UPDATE: Councilman Zack Matheny will reportedly not participate in the solid waste vote because of an indirect conflict of interest.
ORIGINAL POST: When I bumped into Greensboro District 5 Councilwoman Trudy Wade before a community budget meeting tonight, she informed me that I had misquoted her remarks about economic development and the White Street Landfill during Tuesday's work session.
Contrary to what I wrote, she said she had not asked staff to look into extending Cone Boulevard to provide an alternative entrance to the landfill. She pulled out a map that shows the future Cone Boulevard extending eastward through two "future economic development area[s]" skirting the north side of the landfill. The more easterly economic development area would be at the interchange with the future Urban Loop. Under this plan, the entrance to the landfill would be from Ranking Mill Road, in contrast to the current entrance at White Street, which is near the Nealtown Farms area.
Wade added that once the city recovers its share of the money from the dissolved city-county joint water and sewer funds, the city could invest the money into infrastructure in the area.
Later, I asked if this map was provided by Gate City Waste Services, one of three companies proposing to reopen the landfill. She responded that it was drawn by an engineering company, but didn't have any information about who paid for it or what purpose it was created for. She added that District 2 Councilman Jim Kee has a copy and he might be able to provide more information about its origins.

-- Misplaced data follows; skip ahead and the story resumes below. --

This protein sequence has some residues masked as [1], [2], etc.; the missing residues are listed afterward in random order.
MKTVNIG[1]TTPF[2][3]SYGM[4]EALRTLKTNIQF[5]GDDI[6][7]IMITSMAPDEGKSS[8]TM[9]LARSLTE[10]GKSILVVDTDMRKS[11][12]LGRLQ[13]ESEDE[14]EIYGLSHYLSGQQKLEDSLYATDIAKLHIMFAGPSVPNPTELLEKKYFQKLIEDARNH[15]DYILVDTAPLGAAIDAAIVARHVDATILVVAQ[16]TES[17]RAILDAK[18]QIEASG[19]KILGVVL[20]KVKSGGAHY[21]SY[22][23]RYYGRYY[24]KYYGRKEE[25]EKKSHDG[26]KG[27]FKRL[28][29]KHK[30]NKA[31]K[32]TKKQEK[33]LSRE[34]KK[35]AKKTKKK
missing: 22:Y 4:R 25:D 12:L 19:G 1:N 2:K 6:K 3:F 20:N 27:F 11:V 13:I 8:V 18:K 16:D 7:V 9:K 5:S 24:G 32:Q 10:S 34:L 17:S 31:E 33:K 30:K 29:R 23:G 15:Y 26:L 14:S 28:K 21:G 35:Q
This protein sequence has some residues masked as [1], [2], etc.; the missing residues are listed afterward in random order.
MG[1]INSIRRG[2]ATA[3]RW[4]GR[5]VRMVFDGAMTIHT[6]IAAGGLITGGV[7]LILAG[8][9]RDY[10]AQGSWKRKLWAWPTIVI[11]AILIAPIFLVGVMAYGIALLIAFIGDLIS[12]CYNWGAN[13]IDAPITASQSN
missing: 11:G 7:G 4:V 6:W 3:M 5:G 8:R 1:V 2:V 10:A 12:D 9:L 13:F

The map looks strikingly similar to a glossy card-stock map distributed by Gate City Waste Services during their presentation to council in March. Part of the company's pitch is to "minimize impact on adjacent neighbors" through "relocation of landfill entrance."
After the community budget meeting, Wade summoned at-large Councilman Danny Thompson to talk about "economic development" and spread out the map on a table in the back of the room.
Gate City Waste Services is the only local company among the three proposers. Two of its partners, DH Griffin Sr. and David Griffin Jr., are contributors to Mayor Bill Knight's 2009 election campaign. The city attorney is currently researching to determine whether at-large Councilman Robbie Perkins and District 3 Councilman Zack Matheny have a conflict of interest and should be recused from voting on solid waste because of business involvement with DH Griffin, the demolition company owned by the father and son.